While India has numerous policies for social security when it comes to education, healthcare, skilling, food security and pensions — most of these schemes are restricted to the organised sector.
The repercussions of the COVID-19 crisis for low-skilled migrant labourers, and informal workers, have been devastating. Loss of jobs, lack of social security, and being stranded in an alien city or state will be problems that the country will have to grapple with well beyond the post COVID-19 world. Article 22 of the Universal Declaration of Human Rights states that every member of society has a right to social security. The International Labour Organisation’s (ILO) fundamental principles and standards protect workers in various sectors. They include freedom of association, equal pay for equal work, safe working conditions, abolition of forced labour and sex-based discrimination, employment protection, provision of social security, protection of migrant workers, elimination of sexual harassment of women workers and others such facets.
The economic survey of 2018-2019 says that 93 percent workers are in the informal economy, while NITI Aayog’s ‘Strategy for New India @75’ in 2018 says that “India’s informal sector employs approximately 85 percent of all workers.” While sources may differ on the precise numbers, the enormity of the informal workforce is an accepted and known reality. These workers contribute to 50 percent of India’s national income and constitute a large part of the human capital base of the country. Considering the large percentage of the population trapped in the informal net, providing legal and economic protection will be a massive undertaking during this pandemic. While India has numerous policies for social security when it comes to education, healthcare, skilling, food security and pensions, most of these schemes are restricted to the organised sector.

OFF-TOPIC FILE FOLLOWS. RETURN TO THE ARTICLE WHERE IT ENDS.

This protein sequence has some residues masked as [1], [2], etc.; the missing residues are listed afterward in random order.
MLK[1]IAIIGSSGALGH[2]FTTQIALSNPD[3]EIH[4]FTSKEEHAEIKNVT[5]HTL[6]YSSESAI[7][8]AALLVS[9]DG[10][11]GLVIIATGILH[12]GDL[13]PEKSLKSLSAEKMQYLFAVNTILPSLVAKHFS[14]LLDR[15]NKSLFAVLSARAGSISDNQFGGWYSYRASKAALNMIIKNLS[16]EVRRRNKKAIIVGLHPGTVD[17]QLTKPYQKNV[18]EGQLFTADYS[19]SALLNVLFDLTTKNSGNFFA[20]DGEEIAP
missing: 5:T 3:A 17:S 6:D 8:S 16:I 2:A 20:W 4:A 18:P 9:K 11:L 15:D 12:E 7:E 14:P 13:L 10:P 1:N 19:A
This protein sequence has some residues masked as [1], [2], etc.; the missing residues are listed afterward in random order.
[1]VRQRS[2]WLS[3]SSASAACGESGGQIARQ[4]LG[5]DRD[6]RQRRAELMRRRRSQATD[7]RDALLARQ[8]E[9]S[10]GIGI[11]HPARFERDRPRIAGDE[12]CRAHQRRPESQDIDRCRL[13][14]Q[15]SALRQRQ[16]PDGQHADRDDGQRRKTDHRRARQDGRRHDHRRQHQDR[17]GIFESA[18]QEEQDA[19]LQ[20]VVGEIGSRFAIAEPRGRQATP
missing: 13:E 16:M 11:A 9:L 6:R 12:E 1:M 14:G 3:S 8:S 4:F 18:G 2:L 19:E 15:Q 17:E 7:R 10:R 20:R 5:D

The migration data from the 2011 census was analysed and released in the 2017 Economic Survey based on railway passenger traffic flows of the Ministry of Railways and new methodologies such as the Cohort-based Migration Metric (CMM). Estimates using the 2011 census and 2007-08 National Survey Sample place the share of migrants in the workforce to lie between 17 and 29 percent. There has been a steady increase in the number of internal migrants — annually, inter-state labour mobility averaged 5-6 million people between 2001 and 2011, therefore the inter-state migrant population comprises 60 million and inter-district migration is 80 million. Estimates of internal work-related migration for 2011-2016 shows that nine million people move between states.
Recent migration trends show that states like Maharashtra, Delhi, Tamil Nadu and Gujarat attract large swathes of migrants from the Hindi heartland of Uttar Pradesh, Bihar, and Madhya Pradesh. West Bengal too attracts a large number of migrants from the neighbouring states of Jharkhand, Uttar Pradesh, and Odisha. Given the fact that Maharashtra and West Bengal are the largest regional economies and regional magnets for migrants in the southern and western regions and the northern and eastern zones, respectively, here we particularly focus on how these two states have responded in safeguarding their migrants during the coronavirus scare.
In terms of the occupation of the migrant labourers, people from drought-prone regions in Maharashtra migrate seasonally as labourers in brickmaking, construction, tile factories, and sugar factories in the urban areas. Migration contributed to 43.7 percent population growth in Mumbai between 1991 and 2001. However, internal migration rates have dipped in Maharashtra and surged in Tamil Nadu and Kerala since then, and Surat, Gujarat, is now also touted to be the counter migrant-magnet region to Mumbai.
Maharashtra seems to be the COVID-19 hotspot with rising cases and deaths. Given the state also accounts for one of the largest number of migrant workers, the state government announced a relief package of Rs 450 million for the provision of accommodation and food for its migrants. A status report filed by the Ministry of Home Affairs (MHA) in the Supreme Court proved that while the Kerala government operates over 65 percent of the total number of active shelters and relief camps for stranded migrant labourers, the Maharashtra government comes in second with 1,135 camps.